Chart Book (6th edition): Education and Training – Educational Attainment and Internet Usage in Construction and Other Industries
29. Educational Attainment and Internet Usage in Construction and Other Industries
Construction workers have the lowest levels of education among all industries except for agriculture (chart 29a). In 2015, about 40% of construction workers had some post-secondary education, in contrast to 65% of the total workforce.1 In addition to formal education, most construction knowledge is learned on the job or from special courses, licensing and certification processes, and apprenticeships (see page 30).
Production (blue-collar, see Glossary) workers have a lower level of educational attainment than the overall workforce in general, and the proportion of production workers in construction with formal education is even lower than among production workers in other industries. In 2015, 24% of construction production workers had less than a high school diploma, compared to 15% of their counterparts in other industries.1 Historically, formal educational requirements were uncommon for most production occupations. However, today most construction trades need a high school diploma or its equivalent.2 Workers are often encouraged or required to attend an apprenticeship program, trade or vocational school, association training class, or community college to further their trade-related training (see page 30).
In construction, union members (see page 12) tend to have higher levels of educational attainment than non-union workers. In 2015, nearly one in three non-union production workers (28.5%) lacked a high school diploma or equivalent compared to only one in ten union workers (10.9%; chart 29b). Similarly, a larger portion of union members had post-secondary education (41.3%) — including some college or a bachelor’s degree — than non-union workers (26.9%).
Educational attainment also differs among demographic groups. Hispanic construction workers, who are more likely to be foreign-born (see pages 15 and 16), are much less likely to have a high school diploma or post-secondary education than non-Hispanic workers. Nearly half (46.0%) of Hispanic construction workers had less than a high school diploma, compared to 8.6% of their non-Hispanic counterparts (chart 29c). Women workers, who typically have non-production jobs in construction, have higher educational attainment than male workers. Between racial groups in construction, there is no significant difference in educational attainment.1
With the rapid adoption of information technology, access to computers and the internet is increasingly widespread. In 2003, only 39% of construction workers had internet at home and 20% at work.3 By 2015 these proportions nearly doubled, with 68.2% of construction workers accessing internet at home and 38.7% at work (chart 29d). However, lower proportions of construction workers have internet access at home or work compared to the overall workforce. In 2015, 77.4% of workers in all industries had access to internet at home, and 55.9% had access to internet at work.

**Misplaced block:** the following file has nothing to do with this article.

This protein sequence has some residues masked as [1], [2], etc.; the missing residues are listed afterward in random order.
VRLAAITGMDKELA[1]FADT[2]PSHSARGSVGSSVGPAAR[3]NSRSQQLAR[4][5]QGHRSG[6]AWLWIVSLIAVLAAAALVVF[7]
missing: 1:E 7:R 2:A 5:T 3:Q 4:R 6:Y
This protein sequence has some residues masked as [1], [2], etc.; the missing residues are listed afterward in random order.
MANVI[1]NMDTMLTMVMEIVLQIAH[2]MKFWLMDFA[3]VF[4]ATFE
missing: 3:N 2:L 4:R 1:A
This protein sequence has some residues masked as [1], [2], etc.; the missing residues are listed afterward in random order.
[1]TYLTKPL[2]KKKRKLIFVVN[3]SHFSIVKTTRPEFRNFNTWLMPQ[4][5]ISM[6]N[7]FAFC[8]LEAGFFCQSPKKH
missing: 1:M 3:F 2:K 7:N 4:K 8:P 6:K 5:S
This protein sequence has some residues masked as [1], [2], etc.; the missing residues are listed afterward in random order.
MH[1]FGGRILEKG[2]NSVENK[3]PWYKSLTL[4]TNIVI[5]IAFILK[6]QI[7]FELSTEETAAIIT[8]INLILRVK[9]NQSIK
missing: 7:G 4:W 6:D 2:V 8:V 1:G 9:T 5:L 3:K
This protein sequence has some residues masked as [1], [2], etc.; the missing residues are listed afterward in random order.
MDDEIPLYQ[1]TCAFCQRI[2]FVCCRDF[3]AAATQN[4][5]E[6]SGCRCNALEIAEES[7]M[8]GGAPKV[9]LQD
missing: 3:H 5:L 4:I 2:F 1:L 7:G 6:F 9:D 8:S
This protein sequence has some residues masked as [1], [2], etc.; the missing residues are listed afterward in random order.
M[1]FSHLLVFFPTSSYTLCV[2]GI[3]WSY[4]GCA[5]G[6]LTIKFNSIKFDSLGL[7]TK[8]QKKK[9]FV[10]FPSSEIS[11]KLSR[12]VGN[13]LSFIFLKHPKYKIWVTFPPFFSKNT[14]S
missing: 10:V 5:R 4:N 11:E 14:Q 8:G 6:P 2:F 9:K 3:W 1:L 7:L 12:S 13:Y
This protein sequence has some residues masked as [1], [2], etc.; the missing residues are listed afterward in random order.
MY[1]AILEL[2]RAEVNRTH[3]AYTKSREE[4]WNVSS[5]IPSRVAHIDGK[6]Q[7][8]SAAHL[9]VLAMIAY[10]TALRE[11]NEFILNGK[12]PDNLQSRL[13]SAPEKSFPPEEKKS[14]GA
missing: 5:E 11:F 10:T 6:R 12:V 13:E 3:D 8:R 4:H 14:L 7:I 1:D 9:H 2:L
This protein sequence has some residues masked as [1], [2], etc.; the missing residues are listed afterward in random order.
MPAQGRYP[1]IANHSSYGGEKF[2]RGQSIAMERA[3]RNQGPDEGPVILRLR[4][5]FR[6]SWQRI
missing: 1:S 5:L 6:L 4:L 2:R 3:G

With the availability of tablets, smartphones, and other internet-connected devices, the internet is accessible via more devices than ever before. In 2015, 79.0% of construction workers used smartphones, 43.4% had laptops, and 32.1% used desktop computers (chart 29e). Although construction still lags behind most other industries with regard to information technology usage, the increasing access to handheld devices and the internet among construction workers will present new opportunities for communicating with and providing information to the construction workforce.
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Production workers – In this chart book, interchangeable with blue-collar workers. From the Current Population Survey: all workers, except managerial, professional (architects, accountants, lawyers, etc.), and administrative support staff. Production workers can be either wage-and-salary or self-employed workers.
1. The numbers for education are from the U.S. Bureau of Labor Statistics, 2015 Current Population Survey (CPS). The numbers for computer use are from 2015 Computer and Internet Use Supplement to the CPS. Calculations by the CPWR Data Center.
2. U.S. Bureau of Labor Statistics. Occupational Outlook Handbook. https://www.bls.gov/ooh/construction-and-extraction/home.htm (Accessed March 2016).
3. CPWR – The Center for Construction Research and Training. The Construction Chart Book, fourth edition (chart 28d). CPWR: Silver Spring, MD.
Chart 29b – Production workers include all workers except managerial, professional, and administrative support staff, and include the self-employed. Totals may not add to 100% due to rounding.
Chart 29c – Totals may not add to 100% due to rounding.
Charts 29d and 29e – Computer access includes all individuals living in households in which the respondents answered “yes” to the question, “Do you or any member of this household own or use a personal computer, a handheld computer, or a smartphone?” Internet access was for respondents using the internet at home or in the workplace.
Charts 29a, 29b, and 29c – U.S. Bureau of Labor Statistics. 2015 Current Population Survey. Calculations by the CPWR Data Center.
Charts 29d and 29e – U.S. Bureau of Labor Statistics. 2015 Computer and Internet Use Supplement to the Current Population Survey. Calculations by the CPWR Data Center.